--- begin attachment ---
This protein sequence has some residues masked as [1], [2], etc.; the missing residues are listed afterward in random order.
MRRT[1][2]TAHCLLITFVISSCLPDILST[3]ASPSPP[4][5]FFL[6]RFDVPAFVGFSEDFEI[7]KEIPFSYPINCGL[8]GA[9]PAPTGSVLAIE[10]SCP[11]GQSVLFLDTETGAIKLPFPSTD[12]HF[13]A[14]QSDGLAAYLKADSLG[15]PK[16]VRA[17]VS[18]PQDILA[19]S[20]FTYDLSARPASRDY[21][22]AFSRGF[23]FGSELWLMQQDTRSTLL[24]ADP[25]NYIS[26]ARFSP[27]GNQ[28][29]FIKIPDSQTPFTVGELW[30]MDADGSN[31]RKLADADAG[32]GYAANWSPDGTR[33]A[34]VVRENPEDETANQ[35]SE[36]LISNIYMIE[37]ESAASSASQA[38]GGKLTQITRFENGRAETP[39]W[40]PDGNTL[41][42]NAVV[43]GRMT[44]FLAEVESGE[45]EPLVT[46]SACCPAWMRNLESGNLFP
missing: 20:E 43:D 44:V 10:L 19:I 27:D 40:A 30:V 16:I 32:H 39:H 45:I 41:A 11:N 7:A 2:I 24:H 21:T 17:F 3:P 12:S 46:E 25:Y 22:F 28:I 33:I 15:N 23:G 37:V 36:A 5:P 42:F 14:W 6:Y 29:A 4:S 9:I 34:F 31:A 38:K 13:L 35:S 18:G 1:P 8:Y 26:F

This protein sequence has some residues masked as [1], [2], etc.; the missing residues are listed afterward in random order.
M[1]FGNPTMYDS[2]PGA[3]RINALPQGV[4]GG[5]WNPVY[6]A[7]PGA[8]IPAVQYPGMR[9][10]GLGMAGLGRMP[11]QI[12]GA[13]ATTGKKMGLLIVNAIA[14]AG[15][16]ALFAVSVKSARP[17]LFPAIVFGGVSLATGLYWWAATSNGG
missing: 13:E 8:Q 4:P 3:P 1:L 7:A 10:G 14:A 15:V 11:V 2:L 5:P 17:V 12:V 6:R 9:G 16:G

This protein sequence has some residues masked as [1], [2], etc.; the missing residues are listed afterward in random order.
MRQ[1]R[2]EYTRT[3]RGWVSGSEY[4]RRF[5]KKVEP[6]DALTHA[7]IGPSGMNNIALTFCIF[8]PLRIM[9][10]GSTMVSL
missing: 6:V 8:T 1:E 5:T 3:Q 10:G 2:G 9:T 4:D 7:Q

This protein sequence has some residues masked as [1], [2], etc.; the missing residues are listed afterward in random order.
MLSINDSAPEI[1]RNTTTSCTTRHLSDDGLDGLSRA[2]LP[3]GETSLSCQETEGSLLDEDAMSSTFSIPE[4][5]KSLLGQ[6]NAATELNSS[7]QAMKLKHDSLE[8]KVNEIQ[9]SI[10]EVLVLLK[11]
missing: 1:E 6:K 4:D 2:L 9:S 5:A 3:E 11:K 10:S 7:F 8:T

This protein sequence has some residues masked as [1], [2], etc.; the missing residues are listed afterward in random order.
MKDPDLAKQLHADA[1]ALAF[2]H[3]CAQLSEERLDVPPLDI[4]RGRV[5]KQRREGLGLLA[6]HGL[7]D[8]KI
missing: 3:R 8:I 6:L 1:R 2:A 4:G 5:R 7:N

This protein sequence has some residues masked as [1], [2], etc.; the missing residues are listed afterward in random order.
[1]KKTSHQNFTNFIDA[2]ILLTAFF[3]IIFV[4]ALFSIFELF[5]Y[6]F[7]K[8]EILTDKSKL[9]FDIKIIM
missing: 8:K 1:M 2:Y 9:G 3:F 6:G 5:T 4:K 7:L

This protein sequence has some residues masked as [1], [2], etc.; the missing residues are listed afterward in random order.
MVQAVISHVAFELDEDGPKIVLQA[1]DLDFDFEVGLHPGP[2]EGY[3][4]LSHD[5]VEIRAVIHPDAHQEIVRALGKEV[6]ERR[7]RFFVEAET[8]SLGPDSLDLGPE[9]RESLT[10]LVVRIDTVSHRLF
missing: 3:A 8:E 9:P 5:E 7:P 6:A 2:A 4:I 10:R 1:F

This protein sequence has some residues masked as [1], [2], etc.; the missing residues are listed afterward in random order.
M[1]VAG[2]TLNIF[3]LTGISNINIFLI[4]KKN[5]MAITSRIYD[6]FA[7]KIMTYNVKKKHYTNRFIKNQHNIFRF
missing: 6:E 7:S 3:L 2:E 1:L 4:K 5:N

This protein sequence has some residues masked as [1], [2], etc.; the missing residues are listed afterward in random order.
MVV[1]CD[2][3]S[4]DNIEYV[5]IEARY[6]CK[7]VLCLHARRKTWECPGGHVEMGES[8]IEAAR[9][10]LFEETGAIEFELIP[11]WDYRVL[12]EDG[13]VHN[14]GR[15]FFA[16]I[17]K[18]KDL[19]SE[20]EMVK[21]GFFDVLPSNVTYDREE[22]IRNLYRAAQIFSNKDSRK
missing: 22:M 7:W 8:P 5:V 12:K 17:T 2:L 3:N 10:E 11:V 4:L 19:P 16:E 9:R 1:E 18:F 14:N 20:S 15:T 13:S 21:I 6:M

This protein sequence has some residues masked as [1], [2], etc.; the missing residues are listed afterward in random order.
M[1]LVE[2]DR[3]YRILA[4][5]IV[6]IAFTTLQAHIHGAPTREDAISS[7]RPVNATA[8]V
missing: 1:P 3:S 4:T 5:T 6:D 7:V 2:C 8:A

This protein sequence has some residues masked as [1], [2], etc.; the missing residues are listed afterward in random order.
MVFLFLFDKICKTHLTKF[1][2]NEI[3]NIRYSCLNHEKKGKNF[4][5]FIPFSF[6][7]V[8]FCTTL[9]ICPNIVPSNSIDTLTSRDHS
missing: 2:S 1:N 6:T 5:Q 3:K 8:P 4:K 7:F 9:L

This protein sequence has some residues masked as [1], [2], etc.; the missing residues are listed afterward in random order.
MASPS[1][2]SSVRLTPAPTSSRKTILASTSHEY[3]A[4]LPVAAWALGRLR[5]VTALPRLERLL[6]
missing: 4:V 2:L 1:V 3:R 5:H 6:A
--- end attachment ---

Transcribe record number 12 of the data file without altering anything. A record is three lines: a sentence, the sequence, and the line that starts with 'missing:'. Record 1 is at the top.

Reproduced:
This protein sequence has some residues masked as [1], [2], etc.; the missing residues are listed afterward in random order.
MASPS[1][2]SSVRLTPAPTSSRKTILASTSHEY[3]A[4]LPVAAWALGRLR[5]VTALPRLERLL[6]
missing: 4:V 2:L 1:V 3:R 5:H 6:A